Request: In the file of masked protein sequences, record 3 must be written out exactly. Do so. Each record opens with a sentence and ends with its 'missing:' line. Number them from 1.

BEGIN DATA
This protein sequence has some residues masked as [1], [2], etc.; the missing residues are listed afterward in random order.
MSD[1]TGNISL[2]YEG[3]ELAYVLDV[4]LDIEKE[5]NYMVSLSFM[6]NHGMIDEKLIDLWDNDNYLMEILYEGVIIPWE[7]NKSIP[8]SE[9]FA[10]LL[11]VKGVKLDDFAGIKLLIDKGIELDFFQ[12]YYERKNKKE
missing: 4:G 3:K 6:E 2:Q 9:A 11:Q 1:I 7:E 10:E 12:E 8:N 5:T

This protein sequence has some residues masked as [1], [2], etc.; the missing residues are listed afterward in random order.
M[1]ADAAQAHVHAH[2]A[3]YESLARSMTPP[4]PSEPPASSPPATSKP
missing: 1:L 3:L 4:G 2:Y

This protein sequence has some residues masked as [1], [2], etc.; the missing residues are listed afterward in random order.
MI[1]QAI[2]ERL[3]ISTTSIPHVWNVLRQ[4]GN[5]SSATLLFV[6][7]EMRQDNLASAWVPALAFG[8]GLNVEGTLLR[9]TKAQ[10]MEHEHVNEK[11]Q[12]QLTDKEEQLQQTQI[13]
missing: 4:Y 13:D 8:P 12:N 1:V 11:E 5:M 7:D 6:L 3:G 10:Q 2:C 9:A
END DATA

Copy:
This protein sequence has some residues masked as [1], [2], etc.; the missing residues are listed afterward in random order.
MI[1]QAI[2]ERL[3]ISTTSIPHVWNVLRQ[4]GN[5]SSATLLFV[6][7]EMRQDNLASAWVPALAFG[8]GLNVEGTLLR[9]TKAQ[10]MEHEHVNEK[11]Q[12]QLTDKEEQLQQTQI[13]
missing: 4:Y 13:D 8:P 12:N 1:V 11:E 5:M 7:D 6:L 3:G 10:Q 2:C 9:A